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Lyman Trumbull
(October 12, 1813 - June 25, 1896)

 

Lyman Trumbull was a Republican senator from Illinois.  As chairman of the Senate Judiciary Committee, he steered the Thirteenth Amendment through the Senate to passage by that body in April 1864. 

Lyman Trumbull was born on October 12, 1813, in Colchester, Connecticut, to Elizabeth Mather Trumbull and Benjamin Trumbull.  He was educated at Bacon Academy in Colchester, and began teaching school in Connecticut in 1829.  Four years later, he moved to Georgia seeking better teaching opportunities.  He was a schoolteacher in Greenville, while studying law in his off time.  In 1836, he was admitted to the Georgia state bar and established a law practice in Greenville.  While in Georgia, he developed the belief that slavery degraded both slave and slaveowner.  In 1837, he moved to Belleville, Illinois, where he established a prosperous law partnership with John Reynolds, a former congressman, governor, and state justice.

In 1840, Trumbull was elected to the Illinois General Assembly as a Democrat and, just 27 years old, as that chamberís youngest member.  He sponsored a bill to register free blacks in order to prevent them from being identified as fugitive slaves and returned to their alleged masters.  During his legal career, he defended blacks in several lawsuits related to their alleged status as slaves.  In 1841, Trumbull resigned from the state legislature to serve as the Illinois secretary of state after the resignation of Stephen Douglas, who had taken a seat on the Illinois Supreme Court.  In 1843, Trumbull resigned as state secretary of state and married Julia Jayne; they later had three children.  He continued to practice law in Belleville, losing a congressional race in 1846.  He was elected as a justice of the Illinois Supreme Court in 1848 and reelected four years later.

In 1854, the Kansas-Nebraska Act, which opened the Western territories to slavery, divided Illinois Democrats.  An angry Trumbull became a leader of the opponents of the act.  That fall, he was elected to Congress with the backing of Anti-Nebraska Democrats, Whigs, and Free Soilers.  A few months later, in February 1855, the Illinois legislature chose Trumbull on the tenth ballot over Abraham Lincoln and two other candidates to represent the state in the U.S. Senate.  In 1857, Trumbull became a Republican.  In the Senate, he voted against the proposed proslavery (ďLecomptonĒ) constitution for Kansas and the Crittenden Compromise during the secession crisis of 1860-1861.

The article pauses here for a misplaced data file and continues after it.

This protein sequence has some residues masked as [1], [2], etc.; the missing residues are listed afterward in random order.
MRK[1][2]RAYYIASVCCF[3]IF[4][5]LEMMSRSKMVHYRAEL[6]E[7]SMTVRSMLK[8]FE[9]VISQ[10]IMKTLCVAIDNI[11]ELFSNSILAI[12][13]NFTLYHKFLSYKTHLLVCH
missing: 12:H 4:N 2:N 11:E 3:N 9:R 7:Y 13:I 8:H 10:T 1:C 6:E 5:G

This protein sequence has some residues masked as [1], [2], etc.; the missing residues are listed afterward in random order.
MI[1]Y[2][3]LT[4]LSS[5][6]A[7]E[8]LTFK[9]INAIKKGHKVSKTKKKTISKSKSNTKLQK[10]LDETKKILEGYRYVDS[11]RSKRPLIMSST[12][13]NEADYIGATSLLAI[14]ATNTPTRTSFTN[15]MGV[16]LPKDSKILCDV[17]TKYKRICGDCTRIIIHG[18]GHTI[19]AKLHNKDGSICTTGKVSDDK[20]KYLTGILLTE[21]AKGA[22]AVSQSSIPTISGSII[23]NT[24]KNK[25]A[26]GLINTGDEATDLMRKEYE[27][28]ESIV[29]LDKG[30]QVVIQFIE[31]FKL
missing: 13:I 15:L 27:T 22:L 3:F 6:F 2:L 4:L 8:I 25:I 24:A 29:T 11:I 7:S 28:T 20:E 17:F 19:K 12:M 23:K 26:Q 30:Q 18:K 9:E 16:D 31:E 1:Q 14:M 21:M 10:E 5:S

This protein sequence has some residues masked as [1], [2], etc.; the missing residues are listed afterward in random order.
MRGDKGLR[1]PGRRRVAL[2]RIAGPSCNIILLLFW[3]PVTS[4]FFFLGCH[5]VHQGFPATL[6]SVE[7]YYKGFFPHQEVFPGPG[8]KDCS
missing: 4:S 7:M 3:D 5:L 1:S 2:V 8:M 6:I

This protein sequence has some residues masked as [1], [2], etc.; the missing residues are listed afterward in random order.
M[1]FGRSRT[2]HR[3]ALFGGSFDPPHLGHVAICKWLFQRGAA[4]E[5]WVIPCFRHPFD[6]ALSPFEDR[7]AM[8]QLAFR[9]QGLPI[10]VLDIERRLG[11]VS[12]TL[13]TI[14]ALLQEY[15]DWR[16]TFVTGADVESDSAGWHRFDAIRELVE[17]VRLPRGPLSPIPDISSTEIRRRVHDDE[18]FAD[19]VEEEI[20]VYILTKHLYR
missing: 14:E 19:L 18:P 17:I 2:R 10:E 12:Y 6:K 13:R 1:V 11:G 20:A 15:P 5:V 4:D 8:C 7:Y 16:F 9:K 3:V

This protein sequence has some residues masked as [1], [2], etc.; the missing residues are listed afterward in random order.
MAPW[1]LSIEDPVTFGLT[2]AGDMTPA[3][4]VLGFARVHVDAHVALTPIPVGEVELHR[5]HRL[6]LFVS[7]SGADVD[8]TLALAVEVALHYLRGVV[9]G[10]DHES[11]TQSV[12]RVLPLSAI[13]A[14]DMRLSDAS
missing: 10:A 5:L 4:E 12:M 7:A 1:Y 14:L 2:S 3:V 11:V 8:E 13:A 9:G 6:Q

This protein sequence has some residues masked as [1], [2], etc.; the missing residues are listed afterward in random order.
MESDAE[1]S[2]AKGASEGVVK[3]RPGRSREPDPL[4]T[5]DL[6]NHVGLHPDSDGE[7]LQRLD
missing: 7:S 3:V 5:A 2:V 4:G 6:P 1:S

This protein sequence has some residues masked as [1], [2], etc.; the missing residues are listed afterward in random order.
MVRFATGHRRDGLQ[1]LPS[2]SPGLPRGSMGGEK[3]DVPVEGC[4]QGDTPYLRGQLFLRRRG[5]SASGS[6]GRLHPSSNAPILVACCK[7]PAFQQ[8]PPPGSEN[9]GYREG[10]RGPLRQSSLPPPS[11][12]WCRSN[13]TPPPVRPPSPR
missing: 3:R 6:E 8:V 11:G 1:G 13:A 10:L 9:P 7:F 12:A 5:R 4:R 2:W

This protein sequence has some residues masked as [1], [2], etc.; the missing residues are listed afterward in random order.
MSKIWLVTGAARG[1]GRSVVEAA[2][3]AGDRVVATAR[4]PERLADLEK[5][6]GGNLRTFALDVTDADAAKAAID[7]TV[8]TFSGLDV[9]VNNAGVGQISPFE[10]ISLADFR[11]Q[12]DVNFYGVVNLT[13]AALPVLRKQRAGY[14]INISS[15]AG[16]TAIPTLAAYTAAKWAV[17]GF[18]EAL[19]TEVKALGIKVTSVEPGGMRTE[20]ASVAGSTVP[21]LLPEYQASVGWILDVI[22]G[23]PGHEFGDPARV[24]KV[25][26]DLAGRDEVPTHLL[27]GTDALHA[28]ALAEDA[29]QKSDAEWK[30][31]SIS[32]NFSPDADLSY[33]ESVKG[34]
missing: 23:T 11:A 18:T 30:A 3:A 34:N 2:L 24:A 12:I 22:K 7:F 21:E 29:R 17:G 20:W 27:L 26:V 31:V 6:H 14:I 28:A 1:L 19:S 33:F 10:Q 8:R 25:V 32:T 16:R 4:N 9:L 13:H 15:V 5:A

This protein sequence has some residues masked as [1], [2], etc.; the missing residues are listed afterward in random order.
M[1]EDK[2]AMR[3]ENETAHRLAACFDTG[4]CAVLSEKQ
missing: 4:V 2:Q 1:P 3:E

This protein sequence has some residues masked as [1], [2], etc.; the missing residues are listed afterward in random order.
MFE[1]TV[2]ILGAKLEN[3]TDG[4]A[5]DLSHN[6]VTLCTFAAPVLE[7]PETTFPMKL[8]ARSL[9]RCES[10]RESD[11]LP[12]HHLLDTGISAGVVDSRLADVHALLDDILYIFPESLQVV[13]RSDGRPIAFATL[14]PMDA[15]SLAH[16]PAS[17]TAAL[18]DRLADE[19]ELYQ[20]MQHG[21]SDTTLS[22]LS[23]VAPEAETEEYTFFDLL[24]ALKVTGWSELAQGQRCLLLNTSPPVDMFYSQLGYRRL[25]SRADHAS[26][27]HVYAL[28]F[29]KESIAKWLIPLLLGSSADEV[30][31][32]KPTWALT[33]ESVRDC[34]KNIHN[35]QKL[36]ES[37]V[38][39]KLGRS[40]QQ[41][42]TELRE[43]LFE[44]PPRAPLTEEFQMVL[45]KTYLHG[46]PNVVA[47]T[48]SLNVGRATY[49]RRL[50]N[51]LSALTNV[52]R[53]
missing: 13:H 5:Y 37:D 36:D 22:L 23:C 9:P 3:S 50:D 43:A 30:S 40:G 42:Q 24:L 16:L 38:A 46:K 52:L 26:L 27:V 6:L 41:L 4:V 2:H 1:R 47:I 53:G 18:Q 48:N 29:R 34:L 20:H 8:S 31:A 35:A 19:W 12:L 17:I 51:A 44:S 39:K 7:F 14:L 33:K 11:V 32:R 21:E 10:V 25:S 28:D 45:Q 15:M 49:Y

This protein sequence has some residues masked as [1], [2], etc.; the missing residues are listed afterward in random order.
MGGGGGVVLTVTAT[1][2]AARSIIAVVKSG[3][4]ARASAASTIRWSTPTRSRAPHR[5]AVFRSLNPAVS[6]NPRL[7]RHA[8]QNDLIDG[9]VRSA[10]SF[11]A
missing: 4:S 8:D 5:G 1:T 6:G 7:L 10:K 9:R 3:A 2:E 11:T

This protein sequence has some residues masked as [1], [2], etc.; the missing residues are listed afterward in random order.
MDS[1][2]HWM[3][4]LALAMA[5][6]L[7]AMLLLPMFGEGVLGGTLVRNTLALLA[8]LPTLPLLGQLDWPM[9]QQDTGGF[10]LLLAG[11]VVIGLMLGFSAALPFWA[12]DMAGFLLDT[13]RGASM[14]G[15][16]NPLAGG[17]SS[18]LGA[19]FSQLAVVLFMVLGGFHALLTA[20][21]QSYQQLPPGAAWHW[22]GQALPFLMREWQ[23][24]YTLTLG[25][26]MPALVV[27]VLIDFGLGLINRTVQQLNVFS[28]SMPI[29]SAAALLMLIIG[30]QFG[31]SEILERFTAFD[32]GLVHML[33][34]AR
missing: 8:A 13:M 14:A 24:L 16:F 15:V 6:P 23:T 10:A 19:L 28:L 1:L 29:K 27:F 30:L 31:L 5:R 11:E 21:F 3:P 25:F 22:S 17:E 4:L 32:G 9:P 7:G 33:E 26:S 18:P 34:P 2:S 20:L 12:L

Early in the Civil War, Trumbull was one of five senators to oppose the war aims resolution of July 1861 because he thought its focus on preserving the Union and Constitution was too narrow.  However, he strongly supported the Union war effort and generally backed the Lincoln administration, while expressing concerns about civil liberties violations and government centralization.  Trumbull held a powerful position as chairman of the Senate Judiciary Committee (1861-1873).  As chairman, he added emancipation sections to the First and Second Confiscation Acts, freeing slaves coming into Union lines.  He steered the Thirteenth Amendment, which abolished slavery in the entire United States, to passage by the Senate in April 1864. 

On Reconstruction, Trumbull was a moderate who supported the policies of Presidents Lincoln and, initially, Andrew Johnson.  Although supportive of property and legal rights for blacks, Trumbull opposed granting them the political rights of voting and jury duty.  He crafted legislation to extend the life of the Freedmenís Bureau and for a civil rights act, and was shocked when President Johnson vetoed them.  In the spring of 1866, Congress overrode the vetoes, but the presidentís actions pushed moderates like Trumbull to cooperate with radical Republicans in controlling the Reconstruction process.  Consequently, Trumbull voted for the Military Reconstructions Acts (1867), the Fourteenth Amendment (ratified, 1868), and the Fifteenth Amendment (ratified, 1870). 

Despite his animosity toward the president, Trumbull opposed the effort to impeach and remove Johnson from office.  Trumbull did vote in February 1868 for a resolution condemning the president for firing War Secretary Edwin Stanton (who was cooperating with Congress on Reconstruction); however, the Illinoisan was one of seven Republican senators who voted for Johnsonís acquittal, and thereby prevented the presidentís removal. 

During the first presidential term of Republican Ulysses S. Grant (1869-1873), Trumbull came to oppose further efforts at Reconstruction as counterproductive.  In 1871, he voted against the Ku Klux Klan Act, which aimed to suppress anti-black violence in the South.  He also opposed the Grant administration on allegations of aggression in foreign policy, inattention to civil service reform, and corruption in the federal bureaucracy.  In 1872, Trumbull sought the presidential nomination of the splinter Liberal Republican Party, but lost to New York Tribune editor Horace Greeley, who, in turn, lost the general election to Grant.

At the end of his third senatorial term in March 1873, Trumbull retired to practice law in Chicago, and thereafter associated with the Democratic Party.  During the Electoral College controversy of 1876-1877, he served as legal counsel for Democratic presidential nominee Samuel J. Tilden.  The Electoral College Commission awarded the disputed votes and the presidency to Republican Rutherford B. Hayes.  Trumbullís first wife had died in 1868, and he remarried in 1877 to Mary Ingraham; they had no children.  In 1880, he was the unsuccessful Democratic gubernatorial nominee.  In the early 1890s, he worked with the Populist movement in Illinois.  Lyman Trumbull died on June 25, 1896, in Chicago.


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